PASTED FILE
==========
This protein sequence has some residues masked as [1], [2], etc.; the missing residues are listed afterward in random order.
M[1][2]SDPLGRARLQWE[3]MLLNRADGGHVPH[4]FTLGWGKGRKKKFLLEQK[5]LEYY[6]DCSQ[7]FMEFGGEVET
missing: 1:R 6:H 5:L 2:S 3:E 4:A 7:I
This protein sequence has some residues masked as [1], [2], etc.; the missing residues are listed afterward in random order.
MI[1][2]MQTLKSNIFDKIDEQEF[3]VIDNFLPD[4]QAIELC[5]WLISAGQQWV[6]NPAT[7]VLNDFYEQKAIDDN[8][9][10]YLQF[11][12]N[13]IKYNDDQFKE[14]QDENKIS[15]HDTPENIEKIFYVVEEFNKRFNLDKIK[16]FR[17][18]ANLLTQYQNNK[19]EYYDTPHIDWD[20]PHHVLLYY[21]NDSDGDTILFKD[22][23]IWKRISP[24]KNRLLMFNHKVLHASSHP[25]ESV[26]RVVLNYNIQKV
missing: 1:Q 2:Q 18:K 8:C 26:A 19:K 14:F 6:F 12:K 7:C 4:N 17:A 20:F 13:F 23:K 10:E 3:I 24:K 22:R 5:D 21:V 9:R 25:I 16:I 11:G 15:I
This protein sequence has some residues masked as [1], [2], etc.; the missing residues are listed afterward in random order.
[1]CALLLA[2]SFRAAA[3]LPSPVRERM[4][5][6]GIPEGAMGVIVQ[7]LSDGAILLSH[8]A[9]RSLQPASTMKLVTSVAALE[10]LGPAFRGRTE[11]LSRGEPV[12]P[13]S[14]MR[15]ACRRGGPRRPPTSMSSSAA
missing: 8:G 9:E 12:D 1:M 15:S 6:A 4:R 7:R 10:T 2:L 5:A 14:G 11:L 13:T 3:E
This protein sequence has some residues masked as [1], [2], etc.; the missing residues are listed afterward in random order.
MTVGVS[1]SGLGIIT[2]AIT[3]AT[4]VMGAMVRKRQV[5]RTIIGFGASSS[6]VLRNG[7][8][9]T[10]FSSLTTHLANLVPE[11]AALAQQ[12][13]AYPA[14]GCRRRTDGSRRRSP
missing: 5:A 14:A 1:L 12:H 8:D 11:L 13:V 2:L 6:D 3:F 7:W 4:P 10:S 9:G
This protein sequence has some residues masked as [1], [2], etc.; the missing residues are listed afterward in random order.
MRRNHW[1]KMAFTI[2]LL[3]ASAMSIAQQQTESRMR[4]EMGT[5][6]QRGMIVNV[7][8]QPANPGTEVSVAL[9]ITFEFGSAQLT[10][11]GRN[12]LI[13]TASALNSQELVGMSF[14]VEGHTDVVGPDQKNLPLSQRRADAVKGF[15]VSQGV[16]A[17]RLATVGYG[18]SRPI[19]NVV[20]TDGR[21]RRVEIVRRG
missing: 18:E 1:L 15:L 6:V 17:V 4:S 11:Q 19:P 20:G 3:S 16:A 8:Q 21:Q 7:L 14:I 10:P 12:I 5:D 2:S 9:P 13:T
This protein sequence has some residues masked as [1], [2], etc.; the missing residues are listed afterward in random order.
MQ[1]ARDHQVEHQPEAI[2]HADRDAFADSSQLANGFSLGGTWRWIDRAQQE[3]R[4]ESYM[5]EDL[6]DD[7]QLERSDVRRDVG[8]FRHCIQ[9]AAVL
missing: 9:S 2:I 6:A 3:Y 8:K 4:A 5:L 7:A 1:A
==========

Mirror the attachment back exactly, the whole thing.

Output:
This protein sequence has some residues masked as [1], [2], etc.; the missing residues are listed afterward in random order.
M[1][2]SDPLGRARLQWE[3]MLLNRADGGHVPH[4]FTLGWGKGRKKKFLLEQK[5]LEYY[6]DCSQ[7]FMEFGGEVET
missing: 1:R 6:H 5:L 2:S 3:E 4:A 7:I
This protein sequence has some residues masked as [1], [2], etc.; the missing residues are listed afterward in random order.
MI[1][2]MQTLKSNIFDKIDEQEF[3]VIDNFLPD[4]QAIELC[5]WLISAGQQWV[6]NPAT[7]VLNDFYEQKAIDDN[8][9][10]YLQF[11][12]N[13]IKYNDDQFKE[14]QDENKIS[15]HDTPENIEKIFYVVEEFNKRFNLDKIK[16]FR[17][18]ANLLTQYQNNK[19]EYYDTPHIDWD[20]PHHVLLYY[21]NDSDGDTILFKD[22][23]IWKRISP[24]KNRLLMFNHKVLHASSHP[25]ESV[26]RVVLNYNIQKV
missing: 1:Q 2:Q 18:K 8:C 26:A 19:K 14:F 6:F 12:K 7:C 4:N 17:A 20:F 13:F 23:K 10:E 3:I 24:K 22:R 5:D 21:V 9:R 25:I 16:I 11:G 15:I
This protein sequence has some residues masked as [1], [2], etc.; the missing residues are listed afterward in random order.
[1]CALLLA[2]SFRAAA[3]LPSPVRERM[4][5][6]GIPEGAMGVIVQ[7]LSDGAILLSH[8]A[9]RSLQPASTMKLVTSVAALE[10]LGPAFRGRTE[11]LSRGEPV[12]P[13]S[14]MR[15]ACRRGGPRRPPTSMSSSAA
missing: 8:G 9:E 12:D 1:M 15:S 6:A 4:R 7:R 10:T 2:L 5:A 14:G 11:L 13:T 3:E
This protein sequence has some residues masked as [1], [2], etc.; the missing residues are listed afterward in random order.
MTVGVS[1]SGLGIIT[2]AIT[3]AT[4]VMGAMVRKRQV[5]RTIIGFGASSS[6]VLRNG[7][8][9]T[10]FSSLTTHLANLVPE[11]AALAQQ[12][13]AYPA[14]GCRRRTDGSRRRSP
missing: 5:A 14:A 1:L 12:H 8:D 11:L 13:V 2:L 6:D 3:F 7:W 4:P 10:S 9:G
This protein sequence has some residues masked as [1], [2], etc.; the missing residues are listed afterward in random order.
MRRNHW[1]KMAFTI[2]LL[3]ASAMSIAQQQTESRMR[4]EMGT[5][6]QRGMIVNV[7][8]QPANPGTEVSVAL[9]ITFEFGSAQLT[10][11]GRN[12]LI[13]TASALNSQELVGMSF[14]VEGHTDVVGPDQKNLPLSQRRADAVKGF[15]VSQGV[16]A[17]RLATVGYG[18]SRPI[19]NVV[20]TDGR[21]RRVEIVRRG
missing: 18:E 1:L 15:L 6:V 17:V 4:S 11:Q 19:P 20:G 3:S 16:A 8:Q 21:Q 7:L 14:I 10:P 12:I 5:D 2:S 9:P 13:T
This protein sequence has some residues masked as [1], [2], etc.; the missing residues are listed afterward in random order.
MQ[1]ARDHQVEHQPEAI[2]HADRDAFADSSQLANGFSLGGTWRWIDRAQQE[3]R[4]ESYM[5]EDL[6]DD[7]QLERSDVRRDVG[8]FRHCIQ[9]AAVL
missing: 9:S 2:I 6:A 3:Y 8:K 4:A 5:L 7:A 1:A